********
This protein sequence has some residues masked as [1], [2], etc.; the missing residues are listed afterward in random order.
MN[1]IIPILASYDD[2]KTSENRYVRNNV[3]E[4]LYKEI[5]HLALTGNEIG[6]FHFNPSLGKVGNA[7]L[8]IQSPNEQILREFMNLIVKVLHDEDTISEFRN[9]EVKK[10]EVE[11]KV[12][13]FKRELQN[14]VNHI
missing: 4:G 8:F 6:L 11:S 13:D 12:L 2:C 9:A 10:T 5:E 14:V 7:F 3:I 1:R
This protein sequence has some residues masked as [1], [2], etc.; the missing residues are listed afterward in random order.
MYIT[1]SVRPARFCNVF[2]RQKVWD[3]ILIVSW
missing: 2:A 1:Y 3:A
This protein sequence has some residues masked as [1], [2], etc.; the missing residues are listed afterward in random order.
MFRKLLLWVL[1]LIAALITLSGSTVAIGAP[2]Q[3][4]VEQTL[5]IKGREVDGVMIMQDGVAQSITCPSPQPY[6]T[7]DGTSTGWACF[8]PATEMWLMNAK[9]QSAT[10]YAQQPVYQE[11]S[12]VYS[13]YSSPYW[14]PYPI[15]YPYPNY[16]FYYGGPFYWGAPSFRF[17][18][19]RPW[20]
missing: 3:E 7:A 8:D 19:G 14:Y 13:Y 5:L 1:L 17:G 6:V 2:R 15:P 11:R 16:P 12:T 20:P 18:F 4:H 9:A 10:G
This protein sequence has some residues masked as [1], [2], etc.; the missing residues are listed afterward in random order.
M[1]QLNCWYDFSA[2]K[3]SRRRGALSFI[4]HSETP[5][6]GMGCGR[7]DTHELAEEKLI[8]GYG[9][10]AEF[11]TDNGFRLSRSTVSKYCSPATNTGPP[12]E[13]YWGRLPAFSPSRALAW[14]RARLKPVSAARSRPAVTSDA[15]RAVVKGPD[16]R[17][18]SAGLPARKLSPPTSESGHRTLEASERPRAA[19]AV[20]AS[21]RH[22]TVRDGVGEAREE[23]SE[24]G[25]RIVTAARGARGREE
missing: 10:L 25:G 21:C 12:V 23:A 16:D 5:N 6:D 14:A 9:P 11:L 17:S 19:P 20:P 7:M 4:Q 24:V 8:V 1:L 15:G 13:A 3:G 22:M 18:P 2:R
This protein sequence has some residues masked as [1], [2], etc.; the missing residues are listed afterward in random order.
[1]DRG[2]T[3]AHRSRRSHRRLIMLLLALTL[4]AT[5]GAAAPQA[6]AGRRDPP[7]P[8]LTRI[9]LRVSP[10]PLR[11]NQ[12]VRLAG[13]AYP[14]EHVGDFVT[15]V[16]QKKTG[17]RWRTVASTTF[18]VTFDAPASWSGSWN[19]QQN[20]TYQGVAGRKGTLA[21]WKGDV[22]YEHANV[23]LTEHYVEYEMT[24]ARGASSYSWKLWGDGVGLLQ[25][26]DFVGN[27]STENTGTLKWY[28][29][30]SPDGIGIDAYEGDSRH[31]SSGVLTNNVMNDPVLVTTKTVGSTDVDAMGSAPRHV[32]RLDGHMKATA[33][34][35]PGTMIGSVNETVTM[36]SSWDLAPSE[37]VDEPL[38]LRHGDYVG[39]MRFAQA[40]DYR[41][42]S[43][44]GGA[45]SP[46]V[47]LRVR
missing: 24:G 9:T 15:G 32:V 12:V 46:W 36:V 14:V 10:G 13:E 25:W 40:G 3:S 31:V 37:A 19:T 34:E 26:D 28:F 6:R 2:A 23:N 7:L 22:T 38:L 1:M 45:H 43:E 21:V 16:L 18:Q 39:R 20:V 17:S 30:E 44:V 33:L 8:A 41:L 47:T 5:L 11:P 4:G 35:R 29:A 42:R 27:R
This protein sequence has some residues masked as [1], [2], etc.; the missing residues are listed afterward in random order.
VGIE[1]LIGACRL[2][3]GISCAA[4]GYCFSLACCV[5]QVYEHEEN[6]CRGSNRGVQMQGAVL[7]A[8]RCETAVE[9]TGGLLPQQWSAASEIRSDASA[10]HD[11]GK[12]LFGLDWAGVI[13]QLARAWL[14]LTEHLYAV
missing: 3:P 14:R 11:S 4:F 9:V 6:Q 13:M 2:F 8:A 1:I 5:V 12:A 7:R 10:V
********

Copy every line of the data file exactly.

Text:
This protein sequence has some residues masked as [1], [2], etc.; the missing residues are listed afterward in random order.
MN[1]IIPILASYDD[2]KTSENRYVRNNV[3]E[4]LYKEI[5]HLALTGNEIG[6]FHFNPSLGKVGNA[7]L[8]IQSPNEQILREFMNLIVKVLHDEDTISEFRN[9]EVKK[10]EVE[11]KV[12][13]FKRELQN[14]VNHI
missing: 4:G 8:F 6:L 11:S 13:D 12:L 2:C 9:A 10:T 5:E 14:V 7:F 3:I 1:R
This protein sequence has some residues masked as [1], [2], etc.; the missing residues are listed afterward in random order.
MYIT[1]SVRPARFCNVF[2]RQKVWD[3]ILIVSW
missing: 2:A 1:Y 3:A
This protein sequence has some residues masked as [1], [2], etc.; the missing residues are listed afterward in random order.
MFRKLLLWVL[1]LIAALITLSGSTVAIGAP[2]Q[3][4]VEQTL[5]IKGREVDGVMIMQDGVAQSITCPSPQPY[6]T[7]DGTSTGWACF[8]PATEMWLMNAK[9]QSAT[10]YAQQPVYQE[11]S[12]VYS[13]YSSPYW[14]PYPI[15]YPYPNY[16]FYYGGPFYWGAPSFRF[17][18][19]RPW[20]
missing: 3:E 7:A 8:D 19:G 14:Y 13:Y 5:L 1:L 17:G 6:V 2:R 15:P 11:R 16:P 12:T 20:P 18:F 4:H 9:A 10:G
This protein sequence has some residues masked as [1], [2], etc.; the missing residues are listed afterward in random order.
M[1]QLNCWYDFSA[2]K[3]SRRRGALSFI[4]HSETP[5][6]GMGCGR[7]DTHELAEEKLI[8]GYG[9][10]AEF[11]TDNGFRLSRSTVSKYCSPATNTGPP[12]E[13]YWGRLPAFSPSRALAW[14]RARLKPVSAARSRPAVTSDA[15]RAVVKGPD[16]R[17][18]SAGLPARKLSPPTSESGHRTLEASERPRAA[19]AV[20]AS[21]RH[22]TVRDGVGEAREE[23]SE[24]G[25]RIVTAARGARGREE
missing: 10:L 25:G 21:C 12:V 23:A 16:D 5:N 6:D 14:A 9:P 11:L 17:S 19:P 20:P 7:M 4:Q 24:V 8:V 1:L 15:G 13:A 3:G 22:M 18:P 2:R
This protein sequence has some residues masked as [1], [2], etc.; the missing residues are listed afterward in random order.
[1]DRG[2]T[3]AHRSRRSHRRLIMLLLALTL[4]AT[5]GAAAPQA[6]AGRRDPP[7]P[8]LTRI[9]LRVSP[10]PLR[11]NQ[12]VRLAG[13]AYP[14]EHVGDFVT[15]V[16]QKKTG[17]RWRTVASTTF[18]VTFDAPASWSGSWN[19]QQN[20]TYQGVAGRKGTLA[21]WKGDV[22]YEHANV[23]LTEHYVEYEMT[24]ARGASSYSWKLWGDGVGLLQ[25][26]DFVGN[27]STENTGTLKWY[28][29][30]SPDGIGIDAYEGDSRH[31]SSGVLTNNVMNDPVLVTTKTVGSTDVDAMGSAPRHV[32]RLDGHMKATA[33][34][35]PGTMIGSVNETVTM[36]SSWDLAPSE[37]VDEPL[38]LRHGDYVG[39]MRFAQA[40]DYR[41][42]S[43][44]GGA[45]SP[46]V[47]LRVR
missing: 24:G 9:T 15:G 32:V 12:V 46:W 36:V 14:V 10:G 13:E 25:W 40:G 3:S 31:V 37:A 19:T 34:E 26:D 28:F 6:R 2:A 23:N 7:L 22:T 38:L 1:M 45:H 43:E 21:V 16:L 18:Q 39:R 20:V 17:S 30:E 44:V 33:L 8:A 41:L 47:T 5:L 11:P 4:G 35:R 29:A 42:R 27:R
This protein sequence has some residues masked as [1], [2], etc.; the missing residues are listed afterward in random order.
VGIE[1]LIGACRL[2][3]GISCAA[4]GYCFSLACCV[5]QVYEHEEN[6]CRGSNRGVQMQGAVL[7]A[8]RCETAVE[9]TGGLLPQQWSAASEIRSDASA[10]HD[11]GK[12]LFGLDWAGVI[13]QLARAWL[14]LTEHLYAV
missing: 3:P 14:R 11:S 4:F 9:V 6:Q 13:M 2:F 8:A 1:I 5:V 12:A 7:R 10:V